Joell Ortiz & !llmind - Human

Joe Budden’s larger-than-life personality on and off record sometimes means the rest of his Slaughterhouse cohorts might not get as much shine or, for that matter, shade. Human addresses this right out the gate on the titular intro, with Joell Ortiz framing the situation in as positive a light as possible. Still, if this project intends to tell the rapper’s story, his tale will sound fairly familiar to those who followed the last fifteen years in New York hip hop. Wealth, inner-city violence, and other familiar realness rap tropes fill these tracks, the verses delivered by a verbose wordsmith seasoned by the streets (‘New Era’). With recent credits for J. Cole and Drake, producer !llmind thankfully keeps the vibe from getting too crusty, providing Ortiz with subtly complex yet often understated music to spit over, from the funereal march of ‘I Just Might’ to mangled music box mangle of ‘Lil Piggies’. Over the radioactive squelch of ‘Six Fo’, the rapper shouts out his Shady/Aftermath pals, though none appear.

Trae Tha Truth - Tha Truth

This Houston rapper arrives three minutes late his years late new album. T.I.’s favorite comedian Lil Duval christens the ‘Intro,’ which is immediately followed by Future’s lean-gurgling hook for ‘Tricken Every Car I Get’. But once Trae finally gets on the mic, it’s a homecoming. His grandiose Grand Hustle bow plays out like a who’s-who of American rap music, housing trap stars like Boosie Badazz and Rich Homie Quan with radio killers like Dej Loaf and Ty Dolla $ign. He matches this national lineup of features with a continental sampler of producers from locales like Atlanta, Dallas and Los Angeles. Despite the prevalence of guest spitters throughout, Tha Truth belongs to the dude, his sonorous doomy boom assuring his presence is always felt. Hell, Rozay sounds shaky amid Trae’s threatening earthquake rumbles on ‘I Don’t Give A Fuck’. Standout ‘Children Of Men' puts him over a swaying J. Cole beat, while Watson The Great gives him the Fulton County goods on ‘Criminals’.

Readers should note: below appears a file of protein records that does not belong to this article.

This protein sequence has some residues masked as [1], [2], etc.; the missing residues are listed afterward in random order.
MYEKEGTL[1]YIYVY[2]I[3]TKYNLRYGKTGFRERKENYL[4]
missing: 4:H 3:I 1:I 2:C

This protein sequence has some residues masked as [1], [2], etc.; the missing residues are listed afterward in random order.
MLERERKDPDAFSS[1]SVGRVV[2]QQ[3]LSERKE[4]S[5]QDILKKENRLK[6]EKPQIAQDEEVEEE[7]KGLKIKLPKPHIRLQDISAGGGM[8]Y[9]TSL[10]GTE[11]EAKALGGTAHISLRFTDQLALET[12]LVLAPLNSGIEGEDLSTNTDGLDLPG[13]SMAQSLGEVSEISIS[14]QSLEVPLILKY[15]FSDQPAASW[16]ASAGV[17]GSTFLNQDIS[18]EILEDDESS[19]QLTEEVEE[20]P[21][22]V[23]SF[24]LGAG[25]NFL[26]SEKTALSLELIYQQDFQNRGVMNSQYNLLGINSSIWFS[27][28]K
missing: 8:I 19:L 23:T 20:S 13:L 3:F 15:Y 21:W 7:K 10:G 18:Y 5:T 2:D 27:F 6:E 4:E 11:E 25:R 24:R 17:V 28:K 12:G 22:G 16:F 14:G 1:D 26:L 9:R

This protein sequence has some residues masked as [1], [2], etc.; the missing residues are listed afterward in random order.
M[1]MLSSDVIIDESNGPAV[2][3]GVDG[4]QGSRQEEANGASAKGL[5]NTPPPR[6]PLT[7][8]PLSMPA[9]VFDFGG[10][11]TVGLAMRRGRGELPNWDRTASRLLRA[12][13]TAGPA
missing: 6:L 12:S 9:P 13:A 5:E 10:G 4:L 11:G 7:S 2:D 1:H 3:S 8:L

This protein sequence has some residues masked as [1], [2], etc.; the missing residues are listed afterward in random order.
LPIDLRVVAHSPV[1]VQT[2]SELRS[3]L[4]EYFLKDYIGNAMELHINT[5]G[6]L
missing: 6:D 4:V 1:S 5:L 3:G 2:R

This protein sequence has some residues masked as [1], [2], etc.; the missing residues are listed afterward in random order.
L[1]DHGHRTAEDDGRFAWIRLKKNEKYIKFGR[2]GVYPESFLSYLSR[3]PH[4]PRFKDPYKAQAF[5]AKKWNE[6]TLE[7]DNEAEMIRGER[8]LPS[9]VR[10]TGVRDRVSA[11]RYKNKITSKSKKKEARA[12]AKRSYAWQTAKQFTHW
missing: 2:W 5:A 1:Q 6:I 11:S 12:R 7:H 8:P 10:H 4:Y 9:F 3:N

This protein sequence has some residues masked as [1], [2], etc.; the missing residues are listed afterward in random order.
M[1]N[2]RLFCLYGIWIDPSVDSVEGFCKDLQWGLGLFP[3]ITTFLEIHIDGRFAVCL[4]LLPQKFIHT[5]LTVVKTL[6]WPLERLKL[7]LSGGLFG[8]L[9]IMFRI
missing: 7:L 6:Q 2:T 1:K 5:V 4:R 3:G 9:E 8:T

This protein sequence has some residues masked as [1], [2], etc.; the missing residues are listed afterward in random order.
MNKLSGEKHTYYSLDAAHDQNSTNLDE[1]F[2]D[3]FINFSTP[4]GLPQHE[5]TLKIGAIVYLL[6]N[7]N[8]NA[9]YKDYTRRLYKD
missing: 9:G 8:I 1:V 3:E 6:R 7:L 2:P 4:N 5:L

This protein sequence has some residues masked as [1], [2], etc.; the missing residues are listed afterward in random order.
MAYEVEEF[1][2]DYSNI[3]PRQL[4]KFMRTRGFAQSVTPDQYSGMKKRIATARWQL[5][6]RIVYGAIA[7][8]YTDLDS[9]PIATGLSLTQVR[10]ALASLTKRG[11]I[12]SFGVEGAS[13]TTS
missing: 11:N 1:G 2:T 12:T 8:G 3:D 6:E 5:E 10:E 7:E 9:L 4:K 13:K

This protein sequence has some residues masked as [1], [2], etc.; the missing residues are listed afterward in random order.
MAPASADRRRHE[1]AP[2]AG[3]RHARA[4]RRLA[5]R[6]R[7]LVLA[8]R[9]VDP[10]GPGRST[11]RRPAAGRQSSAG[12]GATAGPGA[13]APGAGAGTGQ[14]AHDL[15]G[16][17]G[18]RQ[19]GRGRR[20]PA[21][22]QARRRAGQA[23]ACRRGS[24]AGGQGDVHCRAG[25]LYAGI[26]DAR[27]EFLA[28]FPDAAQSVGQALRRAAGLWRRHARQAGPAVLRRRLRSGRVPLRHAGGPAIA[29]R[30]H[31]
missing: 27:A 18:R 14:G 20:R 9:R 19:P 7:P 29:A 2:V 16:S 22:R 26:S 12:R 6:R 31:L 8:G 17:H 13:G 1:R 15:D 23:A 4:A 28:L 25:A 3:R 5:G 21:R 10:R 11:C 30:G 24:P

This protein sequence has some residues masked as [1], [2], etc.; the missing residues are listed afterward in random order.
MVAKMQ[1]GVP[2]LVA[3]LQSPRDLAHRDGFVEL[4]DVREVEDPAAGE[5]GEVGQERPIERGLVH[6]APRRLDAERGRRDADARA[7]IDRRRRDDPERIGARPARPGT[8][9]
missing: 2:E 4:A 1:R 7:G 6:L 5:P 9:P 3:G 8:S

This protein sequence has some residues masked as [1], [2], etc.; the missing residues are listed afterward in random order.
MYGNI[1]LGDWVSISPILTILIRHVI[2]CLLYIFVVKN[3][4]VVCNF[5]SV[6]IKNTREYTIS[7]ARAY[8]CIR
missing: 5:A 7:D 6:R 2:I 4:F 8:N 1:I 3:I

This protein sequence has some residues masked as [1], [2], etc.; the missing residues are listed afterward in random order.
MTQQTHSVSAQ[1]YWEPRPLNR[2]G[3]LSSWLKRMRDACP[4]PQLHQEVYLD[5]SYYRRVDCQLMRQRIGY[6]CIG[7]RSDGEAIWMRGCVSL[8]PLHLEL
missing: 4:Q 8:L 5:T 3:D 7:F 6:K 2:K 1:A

BONUS: One Hitters:

The Alchemist - Retarded Alligator Beats A delightfully off-kilter effort from Prodigy’s favorite producer (excepting Havoc), the Gangrene man seems to be having more fun than usual on this mostly instrumental sample-splicing effort, with the sole guest verse coming from a criminally minded Action Bronson.

Dej Loaf - #AndSeeThatsTheThing Interrupting the interminable wait for her major label debut album, this stopgap features six exemplary tracks showcasing the immensely talented Detroit artist’s casual yet calculated flow.

Future - DS2 Leaning harder than Bill Withers, Nayvadius Wilburn follows his immensely popular trio of post-Honest tapes with this dazzlingly druggy and morally negligent album sequel to a mixtape most of his current fans likely never heard in the first place.

Lil Debbie - Homegrown The latest in her string of punchy short form EP releases, the Bay Area spitter blows smoke rings for her blunted base, looping in supporters like Wiz Khalifa and rising star Bricc Baby.

Omen - Elephant Eyes J. Cole’s one of the few major label rappers actually doing something with his vanity imprint, so it’s a shame he’s wasted some of its cachet with this Chicagoan’s decidedly average Dreamville debut.